Sep 14, 2010 5:55 PM by Melissa Canone

Administrator of the $20 Billion "Skeptical" of Claims Not Close to Disaster

ORLANDO, Fla. (AP) - The administrator of the $20 billion
compensation fund for victims of the Gulf oil spill said Tuesday he
is "skeptical" of claims that are not in close proximity to the
BP disaster but is becoming more flexible on the issue.
Ken Feinberg told members of the Florida Restaurant and Lodging
Association that emergency relief was not likely in most cases far
from the spill, a problem for many businesses - especially those in
the Sunshine State - that have suffered in large part because of
the perception oil has washed ashore on all the beaches.
He urged business owners to fill out claims, speak with lawyers
and then he would review the claims and work to find a solution
without clogging courtrooms.
"I was skeptical of the eligibility of lodging and restaurants
far from the spill. I still am skeptical," Feinberg said. "But I
must say, that having spent a good deal of time chatting ... I'm
trying to help. I'm walking a tight rope.
"If I say no, what have I done but drive you into the court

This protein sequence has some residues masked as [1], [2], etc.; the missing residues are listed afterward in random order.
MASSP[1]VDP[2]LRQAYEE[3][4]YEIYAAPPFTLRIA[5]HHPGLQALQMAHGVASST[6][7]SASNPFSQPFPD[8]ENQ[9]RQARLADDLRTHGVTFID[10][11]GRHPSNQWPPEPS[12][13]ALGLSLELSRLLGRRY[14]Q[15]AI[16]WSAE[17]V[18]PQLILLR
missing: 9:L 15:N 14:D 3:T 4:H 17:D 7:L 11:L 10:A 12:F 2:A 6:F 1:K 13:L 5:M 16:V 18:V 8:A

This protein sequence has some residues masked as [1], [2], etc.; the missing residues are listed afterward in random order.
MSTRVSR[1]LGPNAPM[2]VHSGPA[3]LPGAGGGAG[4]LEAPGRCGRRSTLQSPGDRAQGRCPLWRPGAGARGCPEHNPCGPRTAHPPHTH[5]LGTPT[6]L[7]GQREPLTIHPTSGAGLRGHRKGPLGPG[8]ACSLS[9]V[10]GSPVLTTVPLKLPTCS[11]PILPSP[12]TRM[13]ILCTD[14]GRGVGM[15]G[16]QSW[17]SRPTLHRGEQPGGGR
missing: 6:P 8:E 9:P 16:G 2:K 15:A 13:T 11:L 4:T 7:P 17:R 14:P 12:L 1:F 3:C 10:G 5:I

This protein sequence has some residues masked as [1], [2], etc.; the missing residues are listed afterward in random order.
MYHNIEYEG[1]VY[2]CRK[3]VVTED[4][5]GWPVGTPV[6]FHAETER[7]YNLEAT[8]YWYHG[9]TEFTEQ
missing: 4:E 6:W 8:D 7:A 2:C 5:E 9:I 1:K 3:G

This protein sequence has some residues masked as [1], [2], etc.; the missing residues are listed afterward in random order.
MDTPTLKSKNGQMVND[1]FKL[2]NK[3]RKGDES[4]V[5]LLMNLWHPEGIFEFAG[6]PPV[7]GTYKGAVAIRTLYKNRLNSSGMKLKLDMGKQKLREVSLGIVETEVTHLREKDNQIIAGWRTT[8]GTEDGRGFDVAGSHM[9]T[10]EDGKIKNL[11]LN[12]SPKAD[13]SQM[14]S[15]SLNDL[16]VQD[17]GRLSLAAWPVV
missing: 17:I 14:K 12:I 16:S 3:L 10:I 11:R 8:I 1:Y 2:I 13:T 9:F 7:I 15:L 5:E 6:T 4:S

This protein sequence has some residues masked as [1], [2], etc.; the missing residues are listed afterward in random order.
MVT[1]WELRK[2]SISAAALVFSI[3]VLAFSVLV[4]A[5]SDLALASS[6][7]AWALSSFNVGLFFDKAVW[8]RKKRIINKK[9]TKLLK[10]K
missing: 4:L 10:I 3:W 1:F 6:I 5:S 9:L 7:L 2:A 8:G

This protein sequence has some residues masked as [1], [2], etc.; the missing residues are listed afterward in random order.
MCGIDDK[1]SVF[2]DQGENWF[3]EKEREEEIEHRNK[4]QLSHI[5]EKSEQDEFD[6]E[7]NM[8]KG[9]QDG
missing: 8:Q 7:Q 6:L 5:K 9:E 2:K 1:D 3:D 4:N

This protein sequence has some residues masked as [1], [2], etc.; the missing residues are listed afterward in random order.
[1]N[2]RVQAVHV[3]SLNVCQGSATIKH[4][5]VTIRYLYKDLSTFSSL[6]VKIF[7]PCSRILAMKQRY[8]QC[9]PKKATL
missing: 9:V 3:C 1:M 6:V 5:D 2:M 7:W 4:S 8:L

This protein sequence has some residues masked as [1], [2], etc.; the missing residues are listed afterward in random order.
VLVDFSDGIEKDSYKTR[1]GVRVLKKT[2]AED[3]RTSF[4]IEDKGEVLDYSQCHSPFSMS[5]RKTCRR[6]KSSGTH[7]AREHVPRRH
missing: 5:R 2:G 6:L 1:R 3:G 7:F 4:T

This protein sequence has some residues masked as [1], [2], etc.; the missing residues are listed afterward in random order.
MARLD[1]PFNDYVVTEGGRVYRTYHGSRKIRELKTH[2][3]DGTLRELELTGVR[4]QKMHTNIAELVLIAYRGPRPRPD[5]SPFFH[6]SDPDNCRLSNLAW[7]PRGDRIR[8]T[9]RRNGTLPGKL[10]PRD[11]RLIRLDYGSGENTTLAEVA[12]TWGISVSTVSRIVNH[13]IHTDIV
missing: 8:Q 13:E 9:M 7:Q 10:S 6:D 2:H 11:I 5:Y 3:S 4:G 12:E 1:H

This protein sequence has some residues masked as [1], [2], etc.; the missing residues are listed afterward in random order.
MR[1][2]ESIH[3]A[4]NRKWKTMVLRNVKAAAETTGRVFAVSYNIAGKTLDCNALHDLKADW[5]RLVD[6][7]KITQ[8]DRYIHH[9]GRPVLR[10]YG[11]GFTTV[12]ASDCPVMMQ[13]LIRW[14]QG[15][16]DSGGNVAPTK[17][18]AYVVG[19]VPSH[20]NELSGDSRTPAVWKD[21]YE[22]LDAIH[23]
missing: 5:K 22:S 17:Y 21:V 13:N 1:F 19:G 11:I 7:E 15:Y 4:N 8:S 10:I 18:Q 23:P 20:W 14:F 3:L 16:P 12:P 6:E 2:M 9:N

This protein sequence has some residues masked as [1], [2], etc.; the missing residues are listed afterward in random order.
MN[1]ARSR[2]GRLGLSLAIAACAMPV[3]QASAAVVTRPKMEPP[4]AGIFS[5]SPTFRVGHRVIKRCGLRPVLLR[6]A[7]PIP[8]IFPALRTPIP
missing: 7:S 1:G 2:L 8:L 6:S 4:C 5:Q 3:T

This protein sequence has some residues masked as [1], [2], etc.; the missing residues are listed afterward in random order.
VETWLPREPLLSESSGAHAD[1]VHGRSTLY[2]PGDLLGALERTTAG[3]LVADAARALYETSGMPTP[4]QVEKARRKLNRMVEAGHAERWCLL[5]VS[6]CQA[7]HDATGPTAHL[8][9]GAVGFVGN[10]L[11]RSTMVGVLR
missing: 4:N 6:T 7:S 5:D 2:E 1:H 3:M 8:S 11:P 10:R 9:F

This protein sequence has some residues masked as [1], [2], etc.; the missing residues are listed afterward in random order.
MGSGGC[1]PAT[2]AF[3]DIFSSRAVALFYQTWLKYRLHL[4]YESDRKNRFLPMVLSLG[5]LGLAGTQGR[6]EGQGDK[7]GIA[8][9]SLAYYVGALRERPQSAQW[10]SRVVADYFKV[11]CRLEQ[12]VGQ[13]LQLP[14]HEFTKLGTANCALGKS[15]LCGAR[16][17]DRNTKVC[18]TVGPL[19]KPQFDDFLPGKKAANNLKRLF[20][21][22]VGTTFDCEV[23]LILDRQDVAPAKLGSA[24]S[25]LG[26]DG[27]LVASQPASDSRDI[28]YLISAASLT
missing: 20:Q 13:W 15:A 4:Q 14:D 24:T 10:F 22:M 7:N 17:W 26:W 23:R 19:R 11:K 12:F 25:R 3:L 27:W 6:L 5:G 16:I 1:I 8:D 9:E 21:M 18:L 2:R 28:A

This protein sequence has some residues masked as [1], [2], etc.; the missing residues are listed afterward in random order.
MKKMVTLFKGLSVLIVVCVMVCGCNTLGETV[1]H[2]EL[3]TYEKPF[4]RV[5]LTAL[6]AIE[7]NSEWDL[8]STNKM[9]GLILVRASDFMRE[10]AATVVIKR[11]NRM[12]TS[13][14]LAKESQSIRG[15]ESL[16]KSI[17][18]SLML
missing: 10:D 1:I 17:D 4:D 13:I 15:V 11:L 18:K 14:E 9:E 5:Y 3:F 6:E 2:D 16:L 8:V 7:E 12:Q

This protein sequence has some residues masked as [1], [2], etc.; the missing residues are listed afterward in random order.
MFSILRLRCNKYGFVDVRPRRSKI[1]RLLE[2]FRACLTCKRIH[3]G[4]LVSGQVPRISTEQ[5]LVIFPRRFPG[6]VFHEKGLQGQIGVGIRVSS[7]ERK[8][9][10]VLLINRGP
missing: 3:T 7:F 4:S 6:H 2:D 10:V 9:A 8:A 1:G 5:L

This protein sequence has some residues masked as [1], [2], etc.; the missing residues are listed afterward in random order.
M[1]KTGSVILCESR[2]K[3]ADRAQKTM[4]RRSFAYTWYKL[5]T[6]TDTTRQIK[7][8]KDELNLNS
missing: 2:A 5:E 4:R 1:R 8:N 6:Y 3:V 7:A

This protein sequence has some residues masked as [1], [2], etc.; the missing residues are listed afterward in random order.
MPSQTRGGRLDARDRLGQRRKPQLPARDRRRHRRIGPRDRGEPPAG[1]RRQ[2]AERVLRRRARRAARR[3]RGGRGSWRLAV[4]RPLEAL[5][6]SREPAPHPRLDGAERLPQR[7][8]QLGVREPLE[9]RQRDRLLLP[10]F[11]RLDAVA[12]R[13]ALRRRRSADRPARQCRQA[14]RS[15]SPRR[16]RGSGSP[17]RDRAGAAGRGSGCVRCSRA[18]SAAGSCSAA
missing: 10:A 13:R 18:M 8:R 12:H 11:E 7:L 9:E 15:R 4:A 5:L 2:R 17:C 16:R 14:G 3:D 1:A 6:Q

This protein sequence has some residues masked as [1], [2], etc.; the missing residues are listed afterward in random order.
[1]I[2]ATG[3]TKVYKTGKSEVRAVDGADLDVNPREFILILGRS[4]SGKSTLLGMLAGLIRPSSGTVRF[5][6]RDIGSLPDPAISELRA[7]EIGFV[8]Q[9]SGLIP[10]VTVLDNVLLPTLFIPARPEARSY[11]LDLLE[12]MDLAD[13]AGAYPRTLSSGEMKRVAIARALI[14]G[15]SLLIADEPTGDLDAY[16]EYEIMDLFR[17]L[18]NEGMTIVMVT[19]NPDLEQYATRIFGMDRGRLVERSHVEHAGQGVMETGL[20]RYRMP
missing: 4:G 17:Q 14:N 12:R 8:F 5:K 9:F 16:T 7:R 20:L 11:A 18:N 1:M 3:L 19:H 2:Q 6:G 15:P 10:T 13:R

system? That is something the center is designed to avoid. I make
no promises. ... I am troubled by this. I just want you to
understand that, in theory, if proximity is totally irrelevant,
that it has no bearing at all, I will be inundated with claims from
50 states."
Businesses aren't the only ones upset over the claims process.
Florida Gov. Charlie Crist and Democratic nominee for governor
Alex Sink co-signed a letter to Feinberg on Tuesday, pleading with
him to process claims more quickly. They said the process was
moving too slowly and some businesses might not survive without
emergency relief.
"This is just not right," Sink said.
Feinberg said the fund has paid out $175 million since he took
over processing claims three weeks ago. Before that, BP was in
charge of paying out claims, and it paid nearly $400 million.
He said businesses not in the immediate proximity and without
clear documentation that they lost money because of the spill will
not be paid. Those qualifications have become major obstacles for
Florida businesses - many far from the spill - since the April 20
rig explosion killed 11 workers and led to 206 million gallons of
oil spewing into the Gulf of Mexico.
Aside from the western Florida panhandle, where tar balls and
small patches of oil have hit beaches, the Sunshine State was
largely spared from the crude. However, many businesses around the
state have been hurt by the perception that their beaches also were
ruined, said Keith Overton, chairman of the Florida Restaurant and
Lodging Association.
"Our season was damaged," Overton said. "Our cash flow was
taken away. We are going now into months where we actually lose
money. So to think that we're not going to have some of that cash
replaced or replenished going into these times forces us to make
decisions that are not in the best interest of our businesses."


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